"I don't understand this." Aspen throws her stubby pencil down on the simple algebra worksheet. Even though I'm majoring in neuropsychology at this point, I guess that it's sort of an unspoken role that I have to deal with Aspen. Simply because no one else wants to.

"Quit throwing." I take her hands and wrap it, finger by finger, back around the pencil. "Plug in the numbers." Every patient is expected to learn ASL here, so I've been instructed to only use it for communication. But I often use signed English because I feel bad for these kids. Especially when they're trying to learn anything whatsoever from me.

She completes the current problem, obviously annoyed with me and ready to snap. For some reason Aspen and I have this silent pact to not discuss...her. And I'm thankful for it every single day.

"Did you do your reading?" I ask.

She sneers, "Who do you think I am? I'm not reading a stupid novel!"

"Fine. Be ignorant then." I cross my arms over my chest. Pointing out that she'll be eternally stupid usually helps.

"Okay. So, the chick taught the kid and married the guy who was hiding the insane woman in his attic. Then that redheaded girl died." I just tap her hand to remind her to sign and pretend that was a good explanation of Jane Eyre. For Aspen, it was.

"See? And do you understand why I wanted you to read it?" I even allowed her to read the most simplified kid version targeted toward eight-year-olds.

She shrugs and retorts, "I just watched the movie." Aspen likes to test me, to see how mad I'll get. I'd have to actually have emotions to do that though. "They had it in the library."

The "library" is a room full of damaged books and scratched DVDs that the real library doesn't want. Most of the movies are way too mature for kids because they were banned for being inappropriate or controversial. Maybe they mentioned a blank person. Heaven forbid.

"Okay. Please go back to your room. Don't forget to grab your meds." I send her off with a slight shove that makes her laugh.

Nancy approaches me with an overly stuffed basket of freshly washed scrubs as soon as Aspen skips off. She exhales, "Oh good. You're free. Did you get my text? Come with me." She says this without giving me an opportunity to answer, nodding with her head toward the laundry room. I really should be grateful--they pay me a lot more than minimum wage. Granted, I work like a dog, but still. Ever since the inspection, they've given a chance. We received adequate kitchen appliances, repaired bathrooms, and a much larger budget. But with that comes passing many more required examinations.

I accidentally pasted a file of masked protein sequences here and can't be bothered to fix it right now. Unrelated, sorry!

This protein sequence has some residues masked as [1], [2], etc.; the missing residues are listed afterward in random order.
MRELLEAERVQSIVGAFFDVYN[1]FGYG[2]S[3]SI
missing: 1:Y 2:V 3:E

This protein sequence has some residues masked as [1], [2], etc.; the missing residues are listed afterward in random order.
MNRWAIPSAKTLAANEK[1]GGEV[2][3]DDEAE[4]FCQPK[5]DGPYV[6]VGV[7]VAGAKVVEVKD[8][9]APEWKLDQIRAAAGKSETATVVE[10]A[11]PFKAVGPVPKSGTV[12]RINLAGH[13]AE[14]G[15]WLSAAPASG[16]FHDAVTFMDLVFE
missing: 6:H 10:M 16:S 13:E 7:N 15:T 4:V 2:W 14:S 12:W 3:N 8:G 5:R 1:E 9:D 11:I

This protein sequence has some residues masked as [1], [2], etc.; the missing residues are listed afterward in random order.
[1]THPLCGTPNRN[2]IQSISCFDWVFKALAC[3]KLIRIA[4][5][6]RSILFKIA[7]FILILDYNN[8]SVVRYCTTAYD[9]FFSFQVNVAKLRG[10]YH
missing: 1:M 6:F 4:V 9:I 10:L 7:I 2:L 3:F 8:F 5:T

I'm a bit surprised, but we do steadily have more patients coming in; some with actual paying families, and some miscreants found wailing on the streets. We never turn away anyone.

"Here's what I want to use you for, and it's not laundry." I warn myself against sighing in relief, but of course, my body chooses to anyway. Nancy just laughs at me.

"We have a new patient," she continues, "that I want you to work with. She's deaf and I believe had a very similar home life to you, if you know what I mean." I do.

Nancy keeps speaking, generously using her hands. "She does know sign language but doesn't use it to her full potential. I picked you to do this over our other interns." She pauses. They do pay me because I'm under different circumstances, but they call me an intern because it's easier. I'm not a certified doctor by any means, but they're not afraid to call me at three in the morning to sedate an unruly patient. There's the difference.

"I picked you because I want you to experience a patient who can't function on her own, who truly has psychological problems that are much, much more severe than you've experienced outside of accidental incidents growing up. And you also have worked with understand a deaf speaking."

Skin Deep (Featured - Completed)Read this story for FREE!